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Let's please stay in the key of CMaj (C Ionian, D dorian, E phrygian, etc.)

If for example, if I have an underlying CMaj triad (C-E-G), but wanted to emphasize the middle note (E), I could solo using (E phrygian), or the CMaj scale, beginning on E.

Phrygian's formula is (1 - b2 - b3 - 4 - 5 - b6 - b7) or E-F-G-A-B-C-D

Phrygian's half-steps are between the (1 - b2) & the (5 - b6) or E - F & B - C

There has to be other ways to emphasize a particular mode & bring outs its flavor, other than just beginning on a certain root (ie; starting the CMaj scale on E, would yield E phrygian)

To really home in on the specific mode, would you target the modal root note (E) & only the notes that make up the half-step intervals (E - F) & (B - C)?

I've just recently read about "circling the root" of the mode? I guess this would mean to play the 7th & the 2nd often? Or alternate between 7-1, 1-2, 2-1, 1-7, etc.?

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  • I can't imagine anything you could do with an E Phrygian scale over a C major chord that would make me think anything other than "C major, ending on the third." The normal way to bring out a modal color is to use a modal harmonization, so centered on E minor.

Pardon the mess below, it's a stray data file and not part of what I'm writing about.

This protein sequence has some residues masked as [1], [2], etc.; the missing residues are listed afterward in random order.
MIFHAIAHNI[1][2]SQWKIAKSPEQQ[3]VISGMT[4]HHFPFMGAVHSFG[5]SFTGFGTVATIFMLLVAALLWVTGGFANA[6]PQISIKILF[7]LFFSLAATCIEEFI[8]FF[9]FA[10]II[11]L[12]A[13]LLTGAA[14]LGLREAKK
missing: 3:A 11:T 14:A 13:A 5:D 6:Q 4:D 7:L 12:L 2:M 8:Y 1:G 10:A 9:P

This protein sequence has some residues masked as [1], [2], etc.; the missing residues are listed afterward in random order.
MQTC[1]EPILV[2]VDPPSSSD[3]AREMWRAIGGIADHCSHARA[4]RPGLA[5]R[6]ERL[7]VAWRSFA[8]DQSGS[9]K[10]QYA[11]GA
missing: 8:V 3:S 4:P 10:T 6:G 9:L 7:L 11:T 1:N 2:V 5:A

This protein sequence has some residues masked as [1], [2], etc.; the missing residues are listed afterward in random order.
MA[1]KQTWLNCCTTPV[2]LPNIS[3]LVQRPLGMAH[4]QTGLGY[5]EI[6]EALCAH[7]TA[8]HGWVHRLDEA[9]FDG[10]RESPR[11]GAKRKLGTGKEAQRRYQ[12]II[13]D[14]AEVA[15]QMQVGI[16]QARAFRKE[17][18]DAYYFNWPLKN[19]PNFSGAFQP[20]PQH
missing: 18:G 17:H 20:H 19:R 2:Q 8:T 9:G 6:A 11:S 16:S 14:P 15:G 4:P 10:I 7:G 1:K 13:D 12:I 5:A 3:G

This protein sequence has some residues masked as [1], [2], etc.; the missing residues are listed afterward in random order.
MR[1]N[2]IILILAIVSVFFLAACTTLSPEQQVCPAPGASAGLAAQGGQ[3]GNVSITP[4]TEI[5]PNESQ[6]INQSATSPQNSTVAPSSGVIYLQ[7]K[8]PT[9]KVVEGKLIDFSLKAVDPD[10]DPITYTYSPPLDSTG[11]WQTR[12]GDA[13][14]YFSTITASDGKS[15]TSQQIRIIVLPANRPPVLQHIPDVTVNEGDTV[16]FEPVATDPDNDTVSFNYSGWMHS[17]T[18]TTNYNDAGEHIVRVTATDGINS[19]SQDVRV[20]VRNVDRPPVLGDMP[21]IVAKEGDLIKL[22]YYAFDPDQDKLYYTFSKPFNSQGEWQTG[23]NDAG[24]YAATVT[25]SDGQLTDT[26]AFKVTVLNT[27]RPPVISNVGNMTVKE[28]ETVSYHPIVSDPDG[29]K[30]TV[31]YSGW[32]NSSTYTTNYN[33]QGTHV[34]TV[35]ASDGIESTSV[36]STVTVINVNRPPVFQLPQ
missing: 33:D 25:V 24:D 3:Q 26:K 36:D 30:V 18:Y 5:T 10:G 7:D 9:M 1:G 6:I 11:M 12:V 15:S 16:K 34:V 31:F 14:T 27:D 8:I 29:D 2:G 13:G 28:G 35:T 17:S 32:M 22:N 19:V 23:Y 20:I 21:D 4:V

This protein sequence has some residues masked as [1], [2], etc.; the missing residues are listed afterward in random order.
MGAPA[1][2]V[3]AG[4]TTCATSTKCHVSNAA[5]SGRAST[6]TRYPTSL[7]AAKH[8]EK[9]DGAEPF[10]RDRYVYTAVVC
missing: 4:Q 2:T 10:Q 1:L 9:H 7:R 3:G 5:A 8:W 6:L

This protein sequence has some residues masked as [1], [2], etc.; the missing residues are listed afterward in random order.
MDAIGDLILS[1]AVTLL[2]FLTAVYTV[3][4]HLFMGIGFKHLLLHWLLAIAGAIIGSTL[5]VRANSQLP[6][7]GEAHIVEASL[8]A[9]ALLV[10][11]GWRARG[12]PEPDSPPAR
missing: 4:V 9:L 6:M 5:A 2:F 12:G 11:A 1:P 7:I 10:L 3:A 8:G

– phoog
    Sep 8, 2022 at 8:51
  • Related: music.stackexchange.com/questions/124546/… Sep 8, 2022 at 12:52
  • @Tim what is the logic behind both answering the question and closing the question? Sep 9, 2022 at 14:12
  • @MichaelCurtis - having provided an answer, I considered it to be a dupe, later. However, it appears it's back in circulation. Didn't realise I could close single-handedly, though. (Which I think is what happened - my vtc has disappeared...) with no explanation forthcoming.
    – Tim
    Sep 9, 2022 at 14:53
  • @Tim because of your gold tag badge for theory, your vote to close a question tagged theory will be decisive. Michael Curtis has the same gold tag badge, so his vote to reopen was also decisive.
    – phoog
    Sep 9, 2022 at 15:27

2 Answers 2

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Let's please stay in the key of CMaj

To add "modal color" the idea is to add various modal degrees relative to the tonic of C.

So, with a key of C major, we can say the mode is either "major" or "ionian."

If you want to add a lydian flavor, raise the F to F#, because C D E F# G A B C would be C lydian.

Importantly, to get a lydian flavor you must both raise the F to F# (raise the fourth scale degree to an augmented fourth above the tonic) and also you must _maintain C as the tonic. Do not inadvertently have the key drift to G major or some other tonic.